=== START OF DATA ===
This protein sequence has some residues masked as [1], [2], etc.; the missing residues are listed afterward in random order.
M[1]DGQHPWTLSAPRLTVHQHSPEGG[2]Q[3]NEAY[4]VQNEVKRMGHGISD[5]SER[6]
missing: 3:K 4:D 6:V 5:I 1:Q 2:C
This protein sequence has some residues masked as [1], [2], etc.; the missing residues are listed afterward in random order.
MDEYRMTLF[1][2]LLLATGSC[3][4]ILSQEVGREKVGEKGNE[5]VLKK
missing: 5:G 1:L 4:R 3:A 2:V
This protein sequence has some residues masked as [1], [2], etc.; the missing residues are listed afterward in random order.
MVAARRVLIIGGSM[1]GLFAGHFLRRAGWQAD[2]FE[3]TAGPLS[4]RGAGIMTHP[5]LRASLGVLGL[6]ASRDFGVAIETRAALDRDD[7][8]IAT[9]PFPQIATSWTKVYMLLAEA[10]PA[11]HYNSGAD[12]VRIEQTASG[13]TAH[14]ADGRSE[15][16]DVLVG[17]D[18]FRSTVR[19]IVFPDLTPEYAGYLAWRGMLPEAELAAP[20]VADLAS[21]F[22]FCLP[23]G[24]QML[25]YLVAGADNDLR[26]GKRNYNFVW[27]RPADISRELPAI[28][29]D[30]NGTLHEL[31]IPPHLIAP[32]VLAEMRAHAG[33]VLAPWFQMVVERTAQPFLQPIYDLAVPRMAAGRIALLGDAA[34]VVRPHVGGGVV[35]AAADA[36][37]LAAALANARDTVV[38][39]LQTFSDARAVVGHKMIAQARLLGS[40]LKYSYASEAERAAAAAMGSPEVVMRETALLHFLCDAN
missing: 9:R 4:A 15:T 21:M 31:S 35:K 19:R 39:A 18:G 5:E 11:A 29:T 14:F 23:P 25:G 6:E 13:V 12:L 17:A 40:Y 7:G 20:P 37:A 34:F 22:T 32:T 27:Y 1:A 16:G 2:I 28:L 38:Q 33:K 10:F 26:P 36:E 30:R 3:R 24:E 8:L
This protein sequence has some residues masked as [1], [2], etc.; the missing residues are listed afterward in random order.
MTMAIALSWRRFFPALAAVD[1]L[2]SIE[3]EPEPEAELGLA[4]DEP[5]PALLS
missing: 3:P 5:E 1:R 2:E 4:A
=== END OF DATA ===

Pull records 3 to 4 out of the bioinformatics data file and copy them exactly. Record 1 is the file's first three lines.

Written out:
This protein sequence has some residues masked as [1], [2], etc.; the missing residues are listed afterward in random order.
MVAARRVLIIGGSM[1]GLFAGHFLRRAGWQAD[2]FE[3]TAGPLS[4]RGAGIMTHP[5]LRASLGVLGL[6]ASRDFGVAIETRAALDRDD[7][8]IAT[9]PFPQIATSWTKVYMLLAEA[10]PA[11]HYNSGAD[12]VRIEQTASG[13]TAH[14]ADGRSE[15][16]DVLVG[17]D[18]FRSTVR[19]IVFPDLTPEYAGYLAWRGMLPEAELAAP[20]VADLAS[21]F[22]FCLP[23]G[24]QML[25]YLVAGADNDLR[26]GKRNYNFVW[27]RPADISRELPAI[28][29]D[30]NGTLHEL[31]IPPHLIAP[32]VLAEMRAHAG[33]VLAPWFQMVVERTAQPFLQPIYDLAVPRMAAGRIALLGDAA[34]VVRPHVGGGVV[35]AAADA[36][37]LAAALANARDTVV[38][39]LQTFSDARAVVGHKMIAQARLLGS[40]LKYSYASEAERAAAAAMGSPEVVMRETALLHFLCDAN
missing: 9:R 4:A 15:T 21:M 31:S 35:K 19:R 39:A 18:G 5:E 11:A 29:T 14:F 23:P 25:G 6:E 13:V 12:L 17:A 40:Y 7:G 20:P 37:A 34:F 22:T 32:T 27:Y 1:A 16:G 2:I 28:L 38:Q 33:K 10:F 26:P 36:E 30:R 3:R 24:E 8:L
This protein sequence has some residues masked as [1], [2], etc.; the missing residues are listed afterward in random order.
MTMAIALSWRRFFPALAAVD[1]L[2]SIE[3]EPEPEAELGLA[4]DEP[5]PALLS
missing: 3:P 5:E 1:R 2:E 4:A